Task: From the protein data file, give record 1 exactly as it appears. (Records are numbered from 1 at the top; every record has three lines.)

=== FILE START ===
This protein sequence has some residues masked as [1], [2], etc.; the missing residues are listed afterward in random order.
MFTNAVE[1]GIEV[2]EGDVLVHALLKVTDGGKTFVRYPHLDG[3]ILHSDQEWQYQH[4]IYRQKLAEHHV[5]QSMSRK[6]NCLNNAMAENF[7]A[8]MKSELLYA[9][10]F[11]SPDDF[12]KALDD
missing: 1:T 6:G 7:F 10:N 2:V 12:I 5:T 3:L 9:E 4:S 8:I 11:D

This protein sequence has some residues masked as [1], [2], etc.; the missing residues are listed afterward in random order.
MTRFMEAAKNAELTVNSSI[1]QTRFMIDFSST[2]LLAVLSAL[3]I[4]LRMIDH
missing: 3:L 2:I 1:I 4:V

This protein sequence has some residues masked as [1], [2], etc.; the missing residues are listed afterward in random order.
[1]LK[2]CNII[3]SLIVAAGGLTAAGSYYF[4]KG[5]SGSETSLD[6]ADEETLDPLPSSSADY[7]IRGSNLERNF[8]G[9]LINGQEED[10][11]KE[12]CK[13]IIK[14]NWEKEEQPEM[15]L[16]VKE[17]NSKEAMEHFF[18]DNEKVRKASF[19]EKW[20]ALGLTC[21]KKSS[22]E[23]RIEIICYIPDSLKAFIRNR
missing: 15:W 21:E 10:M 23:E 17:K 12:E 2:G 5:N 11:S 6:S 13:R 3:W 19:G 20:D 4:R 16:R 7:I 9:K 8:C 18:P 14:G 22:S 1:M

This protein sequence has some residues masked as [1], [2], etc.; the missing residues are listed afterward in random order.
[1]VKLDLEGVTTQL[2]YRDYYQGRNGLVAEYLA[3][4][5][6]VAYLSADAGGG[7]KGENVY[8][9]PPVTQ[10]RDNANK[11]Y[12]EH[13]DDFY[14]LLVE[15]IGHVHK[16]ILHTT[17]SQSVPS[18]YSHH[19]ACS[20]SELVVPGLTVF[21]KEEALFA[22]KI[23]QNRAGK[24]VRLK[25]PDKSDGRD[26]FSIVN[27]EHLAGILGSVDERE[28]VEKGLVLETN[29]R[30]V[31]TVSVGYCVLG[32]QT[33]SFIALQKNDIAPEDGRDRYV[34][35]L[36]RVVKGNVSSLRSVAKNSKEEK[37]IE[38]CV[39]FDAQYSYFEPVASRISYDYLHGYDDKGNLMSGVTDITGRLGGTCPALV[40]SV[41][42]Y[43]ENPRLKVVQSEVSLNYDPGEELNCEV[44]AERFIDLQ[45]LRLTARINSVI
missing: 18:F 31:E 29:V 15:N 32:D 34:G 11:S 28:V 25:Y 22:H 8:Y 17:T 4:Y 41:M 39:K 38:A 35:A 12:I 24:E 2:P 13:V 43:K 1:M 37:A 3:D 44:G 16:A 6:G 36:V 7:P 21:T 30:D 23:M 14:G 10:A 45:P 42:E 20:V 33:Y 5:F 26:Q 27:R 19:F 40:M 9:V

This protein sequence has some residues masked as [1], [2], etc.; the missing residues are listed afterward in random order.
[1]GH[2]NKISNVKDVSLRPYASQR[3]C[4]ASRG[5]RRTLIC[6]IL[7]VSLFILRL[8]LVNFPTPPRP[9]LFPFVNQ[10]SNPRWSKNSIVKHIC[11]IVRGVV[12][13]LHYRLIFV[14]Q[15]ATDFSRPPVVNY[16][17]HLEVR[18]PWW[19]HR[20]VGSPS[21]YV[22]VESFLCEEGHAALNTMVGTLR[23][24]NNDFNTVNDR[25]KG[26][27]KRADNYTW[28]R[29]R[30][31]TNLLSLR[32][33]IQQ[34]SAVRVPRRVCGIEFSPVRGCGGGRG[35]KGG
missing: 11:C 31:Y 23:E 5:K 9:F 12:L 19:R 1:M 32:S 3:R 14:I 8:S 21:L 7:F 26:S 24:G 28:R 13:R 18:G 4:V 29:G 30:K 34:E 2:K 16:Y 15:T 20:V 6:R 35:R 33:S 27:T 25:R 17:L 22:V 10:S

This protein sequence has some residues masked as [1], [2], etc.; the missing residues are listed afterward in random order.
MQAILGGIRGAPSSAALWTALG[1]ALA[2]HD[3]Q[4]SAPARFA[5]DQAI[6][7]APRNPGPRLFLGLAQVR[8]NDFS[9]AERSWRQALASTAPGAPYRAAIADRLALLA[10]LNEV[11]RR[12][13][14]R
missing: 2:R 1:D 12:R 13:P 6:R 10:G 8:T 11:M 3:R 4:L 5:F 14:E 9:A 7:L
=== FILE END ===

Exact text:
This protein sequence has some residues masked as [1], [2], etc.; the missing residues are listed afterward in random order.
MFTNAVE[1]GIEV[2]EGDVLVHALLKVTDGGKTFVRYPHLDG[3]ILHSDQEWQYQH[4]IYRQKLAEHHV[5]QSMSRK[6]NCLNNAMAENF[7]A[8]MKSELLYA[9][10]F[11]SPDDF[12]KALDD
missing: 1:T 6:G 7:F 10:N 2:V 12:I 5:T 3:L 9:E 4:S 8:I 11:D